Some features of the Jaguar C-Type are its lightweight tubular space frame, its aerodynamic aluminum body and its 3.4-liter straight-six engine with a dual exhaust system. The Jaguar C-Type is also notable for its lack of traditional car accessories such as carpets, external door handles and weather equipment.
The Jaguar C-Type, also known as the Jaguar XK120-C, was a British car sold from 1951 to 1953 that was built for the express purpose of racing. In fact, the "C" in "C-Type" stands for "competition." The construction of this car utilized a new technique in sports car construction at the time: a lightweight, tubular space frame. The C-Type's distinctive frame, designed by Bob Knight, is multi-tubular and triangular, while its aerodynamic aluminum body, with its fluid conjunction of bulges and curves, was designed by the revolutionary Jaguar stylist Malcolm Sayer. Sayer was one of the first engineers to apply the principles of aircraft design to cars.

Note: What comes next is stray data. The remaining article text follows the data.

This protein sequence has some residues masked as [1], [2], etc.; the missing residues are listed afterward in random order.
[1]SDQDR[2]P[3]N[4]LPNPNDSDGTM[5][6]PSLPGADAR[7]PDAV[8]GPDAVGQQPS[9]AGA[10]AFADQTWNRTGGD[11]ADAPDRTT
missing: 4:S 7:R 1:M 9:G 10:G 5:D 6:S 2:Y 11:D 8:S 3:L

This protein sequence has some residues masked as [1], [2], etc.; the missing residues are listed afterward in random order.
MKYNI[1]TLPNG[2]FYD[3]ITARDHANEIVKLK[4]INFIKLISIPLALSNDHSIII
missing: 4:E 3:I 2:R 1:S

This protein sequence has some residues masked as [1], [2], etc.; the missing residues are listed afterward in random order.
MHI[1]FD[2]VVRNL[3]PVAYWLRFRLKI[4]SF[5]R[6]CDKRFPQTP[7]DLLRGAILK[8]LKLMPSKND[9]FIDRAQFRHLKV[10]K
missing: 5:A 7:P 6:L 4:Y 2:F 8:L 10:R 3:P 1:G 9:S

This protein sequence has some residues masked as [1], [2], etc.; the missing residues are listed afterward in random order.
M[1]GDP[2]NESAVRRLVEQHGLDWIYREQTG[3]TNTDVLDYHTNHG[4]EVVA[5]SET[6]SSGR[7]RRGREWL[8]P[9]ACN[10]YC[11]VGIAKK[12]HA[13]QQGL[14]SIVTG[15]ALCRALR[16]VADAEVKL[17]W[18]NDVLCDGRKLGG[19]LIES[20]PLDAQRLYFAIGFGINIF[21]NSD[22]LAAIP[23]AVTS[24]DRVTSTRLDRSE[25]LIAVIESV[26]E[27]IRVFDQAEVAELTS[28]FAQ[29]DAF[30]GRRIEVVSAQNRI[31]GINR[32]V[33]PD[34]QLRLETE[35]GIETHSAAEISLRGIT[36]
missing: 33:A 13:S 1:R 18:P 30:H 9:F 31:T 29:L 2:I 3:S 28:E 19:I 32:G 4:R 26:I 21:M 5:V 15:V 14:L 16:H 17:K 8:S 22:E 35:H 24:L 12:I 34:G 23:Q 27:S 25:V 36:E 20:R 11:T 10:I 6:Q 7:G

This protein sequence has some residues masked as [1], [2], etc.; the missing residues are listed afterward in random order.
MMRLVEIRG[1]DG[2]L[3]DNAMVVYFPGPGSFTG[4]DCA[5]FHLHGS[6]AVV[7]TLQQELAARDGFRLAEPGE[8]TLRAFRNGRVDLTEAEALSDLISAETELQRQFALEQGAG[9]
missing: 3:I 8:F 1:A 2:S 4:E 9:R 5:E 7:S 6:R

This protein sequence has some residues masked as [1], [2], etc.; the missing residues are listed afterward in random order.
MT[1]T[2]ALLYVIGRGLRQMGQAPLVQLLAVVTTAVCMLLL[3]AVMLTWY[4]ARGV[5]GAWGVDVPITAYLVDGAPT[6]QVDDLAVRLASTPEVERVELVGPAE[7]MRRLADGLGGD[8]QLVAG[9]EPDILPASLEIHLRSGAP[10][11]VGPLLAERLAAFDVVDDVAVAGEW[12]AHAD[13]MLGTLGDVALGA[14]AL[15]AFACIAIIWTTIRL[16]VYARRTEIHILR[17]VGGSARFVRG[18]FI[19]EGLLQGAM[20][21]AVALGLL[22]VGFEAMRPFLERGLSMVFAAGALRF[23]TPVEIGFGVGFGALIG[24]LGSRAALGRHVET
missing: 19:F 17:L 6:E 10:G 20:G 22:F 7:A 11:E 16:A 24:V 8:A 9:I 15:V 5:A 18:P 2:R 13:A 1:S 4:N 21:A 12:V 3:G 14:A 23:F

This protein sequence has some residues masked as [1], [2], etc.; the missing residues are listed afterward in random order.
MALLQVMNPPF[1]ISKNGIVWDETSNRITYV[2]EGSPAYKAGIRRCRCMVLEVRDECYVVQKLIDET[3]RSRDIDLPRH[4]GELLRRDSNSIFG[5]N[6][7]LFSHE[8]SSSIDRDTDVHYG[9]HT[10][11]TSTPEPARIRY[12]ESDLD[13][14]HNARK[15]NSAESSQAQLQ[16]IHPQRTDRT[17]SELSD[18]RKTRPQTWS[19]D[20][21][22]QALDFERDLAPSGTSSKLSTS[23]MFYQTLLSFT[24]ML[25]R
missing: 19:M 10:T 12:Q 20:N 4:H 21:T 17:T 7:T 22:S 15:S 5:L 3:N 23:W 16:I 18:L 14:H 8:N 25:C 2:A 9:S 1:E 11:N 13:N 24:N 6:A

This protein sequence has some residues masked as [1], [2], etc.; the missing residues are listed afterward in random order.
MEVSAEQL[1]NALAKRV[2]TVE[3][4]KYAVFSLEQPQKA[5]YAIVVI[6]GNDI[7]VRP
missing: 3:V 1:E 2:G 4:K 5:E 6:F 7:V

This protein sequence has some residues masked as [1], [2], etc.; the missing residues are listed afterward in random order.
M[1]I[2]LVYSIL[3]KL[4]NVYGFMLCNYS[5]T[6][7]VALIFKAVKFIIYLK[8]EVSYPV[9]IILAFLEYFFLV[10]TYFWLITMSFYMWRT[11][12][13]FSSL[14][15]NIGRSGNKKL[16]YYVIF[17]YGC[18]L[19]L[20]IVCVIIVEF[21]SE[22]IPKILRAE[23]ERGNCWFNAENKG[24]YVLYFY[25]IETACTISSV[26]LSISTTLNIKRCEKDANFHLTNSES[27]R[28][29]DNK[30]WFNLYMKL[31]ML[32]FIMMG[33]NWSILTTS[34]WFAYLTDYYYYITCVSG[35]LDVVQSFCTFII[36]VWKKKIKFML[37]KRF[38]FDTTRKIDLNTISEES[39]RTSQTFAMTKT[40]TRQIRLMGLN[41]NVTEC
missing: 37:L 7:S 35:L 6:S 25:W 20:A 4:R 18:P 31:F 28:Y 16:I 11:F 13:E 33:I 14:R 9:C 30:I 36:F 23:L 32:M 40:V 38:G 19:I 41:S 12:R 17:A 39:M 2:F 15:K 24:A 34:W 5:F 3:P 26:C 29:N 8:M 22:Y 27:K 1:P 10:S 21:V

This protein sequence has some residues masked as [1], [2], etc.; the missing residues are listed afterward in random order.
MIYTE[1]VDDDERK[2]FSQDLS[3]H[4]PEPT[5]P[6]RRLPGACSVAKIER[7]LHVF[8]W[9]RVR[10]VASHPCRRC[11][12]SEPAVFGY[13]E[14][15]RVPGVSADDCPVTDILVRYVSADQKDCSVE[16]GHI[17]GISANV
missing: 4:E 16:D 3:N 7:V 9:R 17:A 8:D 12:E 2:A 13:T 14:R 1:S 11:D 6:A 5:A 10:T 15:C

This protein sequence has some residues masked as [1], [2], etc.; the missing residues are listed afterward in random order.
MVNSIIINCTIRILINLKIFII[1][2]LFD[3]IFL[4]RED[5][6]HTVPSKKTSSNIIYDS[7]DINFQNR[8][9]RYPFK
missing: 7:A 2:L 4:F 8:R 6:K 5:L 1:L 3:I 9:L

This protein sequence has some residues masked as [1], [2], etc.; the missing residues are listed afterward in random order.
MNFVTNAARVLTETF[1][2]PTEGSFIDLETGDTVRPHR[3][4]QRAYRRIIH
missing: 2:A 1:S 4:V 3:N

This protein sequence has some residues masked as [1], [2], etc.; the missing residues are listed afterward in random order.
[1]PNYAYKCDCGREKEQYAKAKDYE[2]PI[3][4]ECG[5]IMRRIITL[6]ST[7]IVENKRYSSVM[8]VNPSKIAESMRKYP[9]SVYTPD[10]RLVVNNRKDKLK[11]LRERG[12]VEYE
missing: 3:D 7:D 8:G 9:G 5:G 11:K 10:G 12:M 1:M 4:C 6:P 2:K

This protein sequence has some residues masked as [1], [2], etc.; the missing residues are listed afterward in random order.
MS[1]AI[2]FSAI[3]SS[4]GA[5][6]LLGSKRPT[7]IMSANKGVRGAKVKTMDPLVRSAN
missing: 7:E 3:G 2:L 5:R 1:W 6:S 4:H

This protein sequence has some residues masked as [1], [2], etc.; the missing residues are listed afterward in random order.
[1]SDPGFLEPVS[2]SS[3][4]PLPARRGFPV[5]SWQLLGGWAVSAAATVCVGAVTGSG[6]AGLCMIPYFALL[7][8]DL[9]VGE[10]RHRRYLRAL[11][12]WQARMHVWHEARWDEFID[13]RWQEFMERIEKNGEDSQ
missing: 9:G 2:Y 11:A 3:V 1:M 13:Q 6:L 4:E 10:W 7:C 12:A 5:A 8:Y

The Jaguar C-Type's 3.4-liter XK engine was capable of producing between 160 to 180 units of brake horse power. In addition, the C-Type was capable of reaching speeds of over 100 miles per hour. The car took first place in the famed LeMons race twice during its run. In all, 53 Jaguar C-Types were built between the time of the car's debut in 1951 and its retirement in 1953.